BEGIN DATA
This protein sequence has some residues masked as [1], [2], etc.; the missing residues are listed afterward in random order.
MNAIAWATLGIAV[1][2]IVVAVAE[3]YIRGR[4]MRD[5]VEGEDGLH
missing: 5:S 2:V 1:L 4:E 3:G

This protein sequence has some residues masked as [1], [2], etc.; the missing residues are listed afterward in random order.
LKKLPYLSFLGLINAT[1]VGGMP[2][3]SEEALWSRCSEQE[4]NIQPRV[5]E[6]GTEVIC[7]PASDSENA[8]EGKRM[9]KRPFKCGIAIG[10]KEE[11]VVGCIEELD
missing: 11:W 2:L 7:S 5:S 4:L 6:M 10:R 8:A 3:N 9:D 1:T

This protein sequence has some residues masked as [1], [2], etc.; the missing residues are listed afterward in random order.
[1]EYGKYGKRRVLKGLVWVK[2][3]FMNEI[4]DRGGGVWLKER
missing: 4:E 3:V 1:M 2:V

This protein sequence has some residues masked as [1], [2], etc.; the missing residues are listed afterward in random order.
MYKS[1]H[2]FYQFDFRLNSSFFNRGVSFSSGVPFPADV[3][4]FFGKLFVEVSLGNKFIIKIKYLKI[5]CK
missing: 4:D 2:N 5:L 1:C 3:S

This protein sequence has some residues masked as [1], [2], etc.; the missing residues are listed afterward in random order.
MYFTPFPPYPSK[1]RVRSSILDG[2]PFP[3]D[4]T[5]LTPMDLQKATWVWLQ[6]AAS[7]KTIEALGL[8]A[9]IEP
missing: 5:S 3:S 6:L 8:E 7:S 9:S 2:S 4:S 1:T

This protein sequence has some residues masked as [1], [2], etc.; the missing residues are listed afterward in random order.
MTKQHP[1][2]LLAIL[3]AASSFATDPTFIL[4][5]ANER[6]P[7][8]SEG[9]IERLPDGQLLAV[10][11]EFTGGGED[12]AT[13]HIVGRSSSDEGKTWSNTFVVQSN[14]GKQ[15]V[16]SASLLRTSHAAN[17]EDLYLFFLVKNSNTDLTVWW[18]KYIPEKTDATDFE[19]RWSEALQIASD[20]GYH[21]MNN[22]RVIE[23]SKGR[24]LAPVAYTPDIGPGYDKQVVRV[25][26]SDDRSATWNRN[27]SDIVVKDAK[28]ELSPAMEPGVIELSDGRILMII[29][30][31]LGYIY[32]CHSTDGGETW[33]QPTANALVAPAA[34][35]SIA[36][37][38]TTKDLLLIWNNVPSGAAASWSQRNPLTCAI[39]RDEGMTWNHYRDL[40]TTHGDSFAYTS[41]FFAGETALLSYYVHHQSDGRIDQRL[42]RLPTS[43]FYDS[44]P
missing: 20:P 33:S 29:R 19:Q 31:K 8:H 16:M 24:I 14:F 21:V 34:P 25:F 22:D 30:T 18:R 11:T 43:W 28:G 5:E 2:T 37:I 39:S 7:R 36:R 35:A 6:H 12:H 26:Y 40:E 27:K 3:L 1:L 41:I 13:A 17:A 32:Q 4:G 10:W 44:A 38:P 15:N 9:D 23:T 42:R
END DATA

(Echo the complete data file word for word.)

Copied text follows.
This protein sequence has some residues masked as [1], [2], etc.; the missing residues are listed afterward in random order.
MNAIAWATLGIAV[1][2]IVVAVAE[3]YIRGR[4]MRD[5]VEGEDGLH
missing: 5:S 2:V 1:L 4:E 3:G

This protein sequence has some residues masked as [1], [2], etc.; the missing residues are listed afterward in random order.
LKKLPYLSFLGLINAT[1]VGGMP[2][3]SEEALWSRCSEQE[4]NIQPRV[5]E[6]GTEVIC[7]PASDSENA[8]EGKRM[9]KRPFKCGIAIG[10]KEE[11]VVGCIEELD
missing: 11:W 2:L 7:S 5:S 4:L 6:M 10:R 8:A 3:N 9:D 1:T

This protein sequence has some residues masked as [1], [2], etc.; the missing residues are listed afterward in random order.
[1]EYGKYGKRRVLKGLVWVK[2][3]FMNEI[4]DRGGGVWLKER
missing: 4:E 3:V 1:M 2:V

This protein sequence has some residues masked as [1], [2], etc.; the missing residues are listed afterward in random order.
MYKS[1]H[2]FYQFDFRLNSSFFNRGVSFSSGVPFPADV[3][4]FFGKLFVEVSLGNKFIIKIKYLKI[5]CK
missing: 4:D 2:N 5:L 1:C 3:S

This protein sequence has some residues masked as [1], [2], etc.; the missing residues are listed afterward in random order.
MYFTPFPPYPSK[1]RVRSSILDG[2]PFP[3]D[4]T[5]LTPMDLQKATWVWLQ[6]AAS[7]KTIEALGL[8]A[9]IEP
missing: 5:S 3:S 6:L 8:E 7:S 9:S 2:S 4:S 1:T

This protein sequence has some residues masked as [1], [2], etc.; the missing residues are listed afterward in random order.
MTKQHP[1][2]LLAIL[3]AASSFATDPTFIL[4][5]ANER[6]P[7][8]SEG[9]IERLPDGQLLAV[10][11]EFTGGGED[12]AT[13]HIVGRSSSDEGKTWSNTFVVQSN[14]GKQ[15]V[16]SASLLRTSHAAN[17]EDLYLFFLVKNSNTDLTVWW[18]KYIPEKTDATDFE[19]RWSEALQIASD[20]GYH[21]MNN[22]RVIE[23]SKGR[24]LAPVAYTPDIGPGYDKQVVRV[25][26]SDDRSATWNRN[27]SDIVVKDAK[28]ELSPAMEPGVIELSDGRILMII[29][30][31]LGYIY[32]CHSTDGGETW[33]QPTANALVAPAA[34][35]SIA[36][37][38]TTKDLLLIWNNVPSGAAASWSQRNPLTCAI[39]RDEGMTWNHYRDL[40]TTHGDSFAYTS[41]FFAGETALLSYYVHHQSDGRIDQRL[42]RLPTS[43]FYDS[44]P
missing: 20:P 33:S 29:R 19:Q 31:K 8:H 16:M 24:I 14:F 21:V 34:P 25:F 22:D 30:T 18:R 11:T 43:W 28:G 5:E 2:T 37:I 39:S 7:R 36:R 35:A 6:H 12:H 26:Y 40:E 27:K 3:L 1:L 41:I 13:A 17:A 32:Q 4:G 10:W 44:A 38:P 15:N 9:D 23:T 42:R